April 17, 2020

My Dad taught me to be a Stargazer (& Other Lessons from his Death).

Since I can remember, I’ve always been a stargazer, a lost wanderer staring into the infinite abyss.

“Dad, I bet I can count more stars than you!” I would say, while sitting in the back of my dad’s Ford pickup. He’d always smile and beat me at counting them. I loved sitting with my family outside to hear stories and watch the stars.

We lived in a small town back then. My biggest worry was not being stung by a bee while riding my bike. And I thought that would be the end of the world! Every afternoon I’d ride my bike around and around the dirt roads next to our house. I’d wander and sing and daydream a lot. I always wondered what else I could think up. “What scientific experiment could I make up that no one ever had done before? How did that song I made up earlier go? What if I take my bike into the canal running next to the house? Would I float?” I tend to get bored quickly, as you can tell.

One of my favorite memories is one night when we sat to stargaze all together. It was mom and dad and my brother and baby sister. There was no light pollution, the sky was dark as can be, and I could clearly see the Milky Way. I loved the way it looked; I couldn’t turn away. There were thousands and thousands of stars stretching across the sky right above me. It seemed as though a river was flowing through the sky. Midnight blue and purple hues were the background, and it seemed like someone had tossed a million diamonds into the space dust.

My dad told me a story about what happens after death. He said that when we die, we walk right up to heaven through the Milky Way, that the reason it shone so bright that night was because there were angels guiding people to their destiny. I couldn’t stop staring. I believed every word.

I since fell in love with the moon and the stars. When I find myself lost, I long for them. When I can’t continue my journey, I drive out and look for a dark spot, sit and contemplate.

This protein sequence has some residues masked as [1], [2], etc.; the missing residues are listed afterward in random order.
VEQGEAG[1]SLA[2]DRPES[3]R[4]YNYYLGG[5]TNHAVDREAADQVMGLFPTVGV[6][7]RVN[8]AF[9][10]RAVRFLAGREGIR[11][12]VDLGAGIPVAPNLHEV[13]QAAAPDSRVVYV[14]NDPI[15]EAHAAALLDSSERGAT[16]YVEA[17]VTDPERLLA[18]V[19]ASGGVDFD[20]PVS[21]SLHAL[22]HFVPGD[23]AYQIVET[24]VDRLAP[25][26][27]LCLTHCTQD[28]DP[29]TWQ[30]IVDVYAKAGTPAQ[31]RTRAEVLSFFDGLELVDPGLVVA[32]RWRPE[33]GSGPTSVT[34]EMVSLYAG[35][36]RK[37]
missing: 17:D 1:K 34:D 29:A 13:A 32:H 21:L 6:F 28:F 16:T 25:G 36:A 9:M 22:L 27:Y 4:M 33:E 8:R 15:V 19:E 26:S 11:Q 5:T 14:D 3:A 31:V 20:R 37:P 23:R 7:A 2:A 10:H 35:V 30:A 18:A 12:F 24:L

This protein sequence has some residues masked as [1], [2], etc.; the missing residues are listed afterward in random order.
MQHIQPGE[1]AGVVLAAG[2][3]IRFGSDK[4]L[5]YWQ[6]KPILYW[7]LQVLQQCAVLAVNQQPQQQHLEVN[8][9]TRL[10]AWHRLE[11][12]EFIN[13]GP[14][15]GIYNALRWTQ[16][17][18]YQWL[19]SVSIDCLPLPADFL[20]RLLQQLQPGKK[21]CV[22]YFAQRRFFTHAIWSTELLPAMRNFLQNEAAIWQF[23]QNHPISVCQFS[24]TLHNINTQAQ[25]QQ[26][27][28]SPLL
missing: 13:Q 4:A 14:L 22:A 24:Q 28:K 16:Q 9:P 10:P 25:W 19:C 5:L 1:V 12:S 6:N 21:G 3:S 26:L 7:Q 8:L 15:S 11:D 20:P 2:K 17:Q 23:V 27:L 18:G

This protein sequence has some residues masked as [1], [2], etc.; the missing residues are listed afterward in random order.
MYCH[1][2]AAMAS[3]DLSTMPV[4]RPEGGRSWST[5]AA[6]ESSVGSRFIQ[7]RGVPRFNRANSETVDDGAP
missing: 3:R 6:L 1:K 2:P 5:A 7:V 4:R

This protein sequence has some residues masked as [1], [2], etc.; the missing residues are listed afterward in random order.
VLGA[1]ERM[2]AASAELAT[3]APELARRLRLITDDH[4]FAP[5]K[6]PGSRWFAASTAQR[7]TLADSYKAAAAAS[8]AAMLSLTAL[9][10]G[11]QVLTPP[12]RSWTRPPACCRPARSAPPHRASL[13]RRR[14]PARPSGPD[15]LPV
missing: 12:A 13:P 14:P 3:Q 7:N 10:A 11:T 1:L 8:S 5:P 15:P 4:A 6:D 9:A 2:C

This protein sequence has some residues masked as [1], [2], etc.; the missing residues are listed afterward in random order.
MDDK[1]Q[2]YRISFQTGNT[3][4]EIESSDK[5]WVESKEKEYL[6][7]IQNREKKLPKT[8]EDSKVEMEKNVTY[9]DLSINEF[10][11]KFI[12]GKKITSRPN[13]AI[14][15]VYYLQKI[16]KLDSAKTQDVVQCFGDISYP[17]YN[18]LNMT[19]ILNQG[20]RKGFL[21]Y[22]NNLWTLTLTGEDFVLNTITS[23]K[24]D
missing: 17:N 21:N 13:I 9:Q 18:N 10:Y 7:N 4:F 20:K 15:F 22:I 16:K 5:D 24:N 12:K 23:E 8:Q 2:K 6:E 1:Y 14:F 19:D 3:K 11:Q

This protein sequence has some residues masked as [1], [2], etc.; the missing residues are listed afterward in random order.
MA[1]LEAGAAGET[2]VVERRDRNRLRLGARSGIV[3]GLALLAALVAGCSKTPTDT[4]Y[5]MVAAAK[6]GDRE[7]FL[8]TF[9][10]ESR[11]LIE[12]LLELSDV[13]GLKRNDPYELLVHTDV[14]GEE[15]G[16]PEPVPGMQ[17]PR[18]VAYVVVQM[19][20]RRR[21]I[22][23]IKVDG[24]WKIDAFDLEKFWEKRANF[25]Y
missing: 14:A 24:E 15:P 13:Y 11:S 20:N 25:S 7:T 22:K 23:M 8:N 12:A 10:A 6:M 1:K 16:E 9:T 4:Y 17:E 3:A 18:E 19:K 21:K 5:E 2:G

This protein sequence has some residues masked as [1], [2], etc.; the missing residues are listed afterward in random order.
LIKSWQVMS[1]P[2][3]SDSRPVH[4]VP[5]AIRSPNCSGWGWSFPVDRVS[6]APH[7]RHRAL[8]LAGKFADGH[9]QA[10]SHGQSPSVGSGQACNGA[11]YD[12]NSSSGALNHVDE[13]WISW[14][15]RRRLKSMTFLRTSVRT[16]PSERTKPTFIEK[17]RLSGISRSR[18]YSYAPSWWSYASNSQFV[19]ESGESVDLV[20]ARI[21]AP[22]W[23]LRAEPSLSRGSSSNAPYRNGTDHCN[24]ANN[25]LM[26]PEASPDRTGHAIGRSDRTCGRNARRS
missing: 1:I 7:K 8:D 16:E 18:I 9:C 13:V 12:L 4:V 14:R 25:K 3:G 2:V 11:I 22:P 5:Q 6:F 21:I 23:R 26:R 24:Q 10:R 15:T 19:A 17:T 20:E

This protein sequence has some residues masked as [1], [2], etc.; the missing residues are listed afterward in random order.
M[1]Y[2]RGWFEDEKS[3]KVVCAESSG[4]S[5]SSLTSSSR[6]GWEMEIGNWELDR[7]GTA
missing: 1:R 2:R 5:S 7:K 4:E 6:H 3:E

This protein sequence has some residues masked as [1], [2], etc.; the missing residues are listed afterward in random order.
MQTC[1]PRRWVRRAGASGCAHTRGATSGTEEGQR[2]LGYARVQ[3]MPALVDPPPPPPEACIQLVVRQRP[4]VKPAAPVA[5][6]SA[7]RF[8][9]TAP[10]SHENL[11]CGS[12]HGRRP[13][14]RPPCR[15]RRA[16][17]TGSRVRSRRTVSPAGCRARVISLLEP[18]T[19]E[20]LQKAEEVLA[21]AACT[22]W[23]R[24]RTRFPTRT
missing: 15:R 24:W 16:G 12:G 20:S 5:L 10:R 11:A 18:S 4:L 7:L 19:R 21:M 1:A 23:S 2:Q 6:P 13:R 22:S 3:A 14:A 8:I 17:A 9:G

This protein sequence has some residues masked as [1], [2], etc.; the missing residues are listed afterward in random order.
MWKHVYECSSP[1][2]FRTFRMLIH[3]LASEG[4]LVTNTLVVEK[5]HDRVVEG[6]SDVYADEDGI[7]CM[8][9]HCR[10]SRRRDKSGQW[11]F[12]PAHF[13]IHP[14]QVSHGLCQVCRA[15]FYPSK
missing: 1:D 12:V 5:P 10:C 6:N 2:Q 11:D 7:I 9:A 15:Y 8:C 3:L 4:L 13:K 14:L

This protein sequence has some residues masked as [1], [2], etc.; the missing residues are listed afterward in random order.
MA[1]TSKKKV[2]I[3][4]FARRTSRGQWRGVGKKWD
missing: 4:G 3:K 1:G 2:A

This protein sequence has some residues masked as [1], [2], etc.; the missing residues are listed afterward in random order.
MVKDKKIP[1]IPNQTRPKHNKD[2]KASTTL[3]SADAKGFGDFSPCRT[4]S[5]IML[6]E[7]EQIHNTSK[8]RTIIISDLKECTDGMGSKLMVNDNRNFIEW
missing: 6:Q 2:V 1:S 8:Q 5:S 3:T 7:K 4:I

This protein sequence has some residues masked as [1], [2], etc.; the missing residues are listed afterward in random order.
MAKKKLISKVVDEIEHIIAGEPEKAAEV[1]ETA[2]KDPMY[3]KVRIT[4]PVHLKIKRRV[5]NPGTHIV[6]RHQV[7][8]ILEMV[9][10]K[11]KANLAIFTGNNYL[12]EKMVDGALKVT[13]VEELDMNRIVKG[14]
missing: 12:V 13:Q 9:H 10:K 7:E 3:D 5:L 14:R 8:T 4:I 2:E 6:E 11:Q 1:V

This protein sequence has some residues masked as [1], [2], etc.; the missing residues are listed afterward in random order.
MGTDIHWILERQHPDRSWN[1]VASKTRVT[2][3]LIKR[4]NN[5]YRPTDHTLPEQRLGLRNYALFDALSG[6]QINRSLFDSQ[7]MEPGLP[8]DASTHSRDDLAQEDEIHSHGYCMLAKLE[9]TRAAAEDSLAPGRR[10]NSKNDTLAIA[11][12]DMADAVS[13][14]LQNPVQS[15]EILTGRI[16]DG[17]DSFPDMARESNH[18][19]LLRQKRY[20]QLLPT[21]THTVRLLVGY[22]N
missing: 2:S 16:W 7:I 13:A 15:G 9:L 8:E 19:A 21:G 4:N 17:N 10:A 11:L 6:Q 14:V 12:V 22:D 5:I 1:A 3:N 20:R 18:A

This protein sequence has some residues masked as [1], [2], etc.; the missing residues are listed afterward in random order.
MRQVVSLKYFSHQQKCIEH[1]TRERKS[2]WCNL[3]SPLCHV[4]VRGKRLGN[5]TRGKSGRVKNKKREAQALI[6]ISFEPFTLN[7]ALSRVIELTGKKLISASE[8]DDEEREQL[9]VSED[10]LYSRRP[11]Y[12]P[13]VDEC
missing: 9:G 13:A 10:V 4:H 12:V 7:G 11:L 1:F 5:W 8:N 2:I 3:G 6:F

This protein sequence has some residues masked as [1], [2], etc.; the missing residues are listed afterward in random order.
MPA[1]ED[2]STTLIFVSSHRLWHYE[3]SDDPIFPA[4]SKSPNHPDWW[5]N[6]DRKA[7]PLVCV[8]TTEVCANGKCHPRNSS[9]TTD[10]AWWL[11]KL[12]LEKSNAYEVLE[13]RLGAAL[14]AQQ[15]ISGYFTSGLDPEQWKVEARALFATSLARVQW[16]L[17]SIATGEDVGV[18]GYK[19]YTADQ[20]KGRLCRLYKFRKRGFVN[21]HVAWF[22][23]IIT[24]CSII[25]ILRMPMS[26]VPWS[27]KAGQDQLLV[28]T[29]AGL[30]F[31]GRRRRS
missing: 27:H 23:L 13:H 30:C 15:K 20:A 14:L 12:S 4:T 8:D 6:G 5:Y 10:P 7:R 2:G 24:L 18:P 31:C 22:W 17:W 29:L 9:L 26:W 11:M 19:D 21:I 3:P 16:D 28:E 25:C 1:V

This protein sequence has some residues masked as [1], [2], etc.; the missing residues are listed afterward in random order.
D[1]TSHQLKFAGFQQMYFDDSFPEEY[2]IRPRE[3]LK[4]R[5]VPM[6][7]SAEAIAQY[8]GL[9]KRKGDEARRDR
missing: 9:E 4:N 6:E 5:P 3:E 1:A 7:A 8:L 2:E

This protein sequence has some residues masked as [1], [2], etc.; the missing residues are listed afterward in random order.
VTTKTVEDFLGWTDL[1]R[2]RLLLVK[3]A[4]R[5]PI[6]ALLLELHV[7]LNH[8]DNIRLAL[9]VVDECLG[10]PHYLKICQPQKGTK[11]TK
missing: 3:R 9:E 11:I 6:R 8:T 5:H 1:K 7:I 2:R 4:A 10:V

After my dad’s passing five years ago, things haven’t been the same. He had become an alcoholic and he had a lot of troubles. Throughout our life, we went through lots of trials together. We were kicked out of several homes, we didn’t have a place to live or food to eat sometimes. It must’ve been hard for my parents.

My mom has always been a provider. She always finds a way, and I admire that of her so much. We make do with what we have. Not complaining, but hoping it gets better and never stop doing at least something.

I can only imagine her pain; my dad couldn’t get better. He was in his own world and we would have to come to terms with the fact he wasn’t willing to change. Her husband of 25 years, consumed by alcoholism. Living through hardship and the emotional wounds he was constantly creating.

My dad couldn’t think straight, close to the end of his life. He was only 47 years old, he had half of his life ahead of him, but he gave it away to the bottle. We would come in and out of hospitals and the few times we tried rehab, he escaped. We tried so hard to make him realize he was about to lose his family. He was about to lose everything. We wanted him to snap out of the trance. He wouldn’t.

We finally gave in, he would not stop drinking. It was so hard to accept. It was hard to let him go and not be the nurturing daughter I grew up to be. I always felt like I had to take care of him. Anyone who knew him knew he was a tall, strong man. He was unbreakable. Nothing could bring him down. He was always so positive and the cheeriest of his friends.

Except, I could see his pain, he was so lost. We argued a lot of the time and after every fight he would break down and cry and just hug me. I knew he wasn’t unbreakable, even though I liked to think that too.

How I miss those hugs and wish I could see him again.

I learned from him that men can be vulnerable and that they too need to be held sometimes. Their worlds also fall apart and they need our support—as mothers, daughters, wives, partners.

I wish I would’ve listened more. I feel like that way I would’ve understood him. I wish I could’ve helped him.

Throughout my dad’s life, I clearly remember seeing him gaze up at the night sky. When he didn’t know what to do, he was outside, hanging out with a beer in the back of the pickup truck. He was always wishing upon a star. He was good at catching shooting stars, those were my favorite.

He was a dreamer, just like I am.

My dad gave me a great gift: he taught me how to be a stargazer. How to get lost in the night sky and let your soul roam through the stars. He showed me to remember to give everything meaning and always keep my head held high.

He’s not here to see any of his family’s accomplishments, and we miss him dearly. Life would be much better with him here, but the Universe has a plan for us all.

As for me, I’ll pass on the gift to my children and for the rest of my life, I’ll never stop looking up at the night sky and wishing upon a star like we once did together.


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